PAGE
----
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Too-Large Fillings Put Teeth at Risk

Can fillings be too big?You might feel relieved when your dentist tells you that you can get a filling instead of a dental crown. But maybe you shouldn’t be. Although a filling is a good dental restoration in many situations, it’s not always the right choice, especially when there’s significant decay.

Some fillings can put your teeth at risk. If they’re too large, made out of the wrong material, or poorly placed, fillings can cause discomfort or make your teeth more likely to crack.

Fortunately, some fillings are not only attractive, they can also help strengthen your teeth.

When Fillings Are Too Large

Fillings are too large when they compromise the structural integrity of your teeth. They can significantly weaken your teeth, leading to increased risk of teeth cracking. But how big is too big?

One standard is that fillings get too large when they involve too many surfaces. Studies have shown that when a tooth is prepared for a filling in one surface, the strength may go down by about 20%. Preparation in two surfaces (such as the top and one side) can decrease strength by  46%, while preparation in three surfaces decreases strength by over 60%.

Another standard is the width of the filling. Some say that a filling shouldn’t be any wider than ⅓ of the distance between the cusps (high points) of a tooth. Others allow for up to 50% of this distance.

These figures were calculated for metal amalgam fillings, which are the worst for damaging teeth. Metal amalgam fillings aren’t bonded to the tooth, and they’re just a solid lump inside your tooth. Not only does this not bond the sides of the tooth together, it can actually act as a wedge driven into your tooth every time you chew, increasing the risk of fracture. And then there’s heat cracking and percolation, which increase in significance the larger the filling gets.

Some Fillings Can Strengthen Teeth

However, sometimes you can get away with a larger filling if you utilize a more advanced filling material. Ceramic fillings don’t have to be sunken as deeply into the tooth as metal amalgam fillings. Plus, they’re bonded to the tooth so they can help hold the tooth together. For large fillings, an onlay can be used, which goes up and over the cusps of the teeth. This not only holds the tooth together, but distributes forces better, more like a flat table on top of the tooth than a wedge being driven in.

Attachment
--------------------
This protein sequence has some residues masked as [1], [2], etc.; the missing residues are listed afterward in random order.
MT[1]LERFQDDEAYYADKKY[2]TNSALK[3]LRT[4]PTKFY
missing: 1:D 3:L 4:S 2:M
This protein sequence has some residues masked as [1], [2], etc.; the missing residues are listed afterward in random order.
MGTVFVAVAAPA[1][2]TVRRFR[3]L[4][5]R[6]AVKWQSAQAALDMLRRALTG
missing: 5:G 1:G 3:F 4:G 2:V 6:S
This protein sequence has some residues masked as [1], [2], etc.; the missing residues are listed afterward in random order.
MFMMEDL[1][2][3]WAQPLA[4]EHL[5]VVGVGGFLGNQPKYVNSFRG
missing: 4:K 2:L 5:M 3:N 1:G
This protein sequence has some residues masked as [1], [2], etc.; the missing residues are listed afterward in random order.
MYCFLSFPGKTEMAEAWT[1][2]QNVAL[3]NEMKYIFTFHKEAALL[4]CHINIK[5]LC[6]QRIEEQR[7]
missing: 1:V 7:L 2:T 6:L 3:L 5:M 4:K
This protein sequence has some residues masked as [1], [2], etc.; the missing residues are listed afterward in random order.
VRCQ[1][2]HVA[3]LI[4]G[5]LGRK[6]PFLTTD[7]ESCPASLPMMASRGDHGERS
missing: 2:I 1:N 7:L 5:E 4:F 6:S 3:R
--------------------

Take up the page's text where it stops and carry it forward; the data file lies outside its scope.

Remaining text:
The filling material can even be many times stronger than your tooth enamel, reducing the risk of fractures and cracking.

Do Dentistry Right the First Time

Many people look at dentistry as purely an expense and are always looking for the cheapest procedure today. But it’s best to look at dentistry as an investment: consider the value of what you’re getting.

You may not always want a crown, but sometimes it’s the best option. Metal amalgam fillings may initially be cheap, but if you get a fractured tooth, you will not only have paid for a filling and a crown, you may also end up paying for a root canal if the fracture penetrated into your tooth pulp.

Ceramic fillings are a good value when compared to metal amalgam. They are much more attractive, last as long or longer, and can be more comfortable.

We are dedicated to ensuring you get the best dental care the first time. If you are prepared to invest in the health and beauty of your smile and want a Hilton Head area dentist who can provide quality services, please call (843) 706-2999 today for an appointment at Beyond Exceptional Dentistry.

By |October 31st, 2016|Crowns|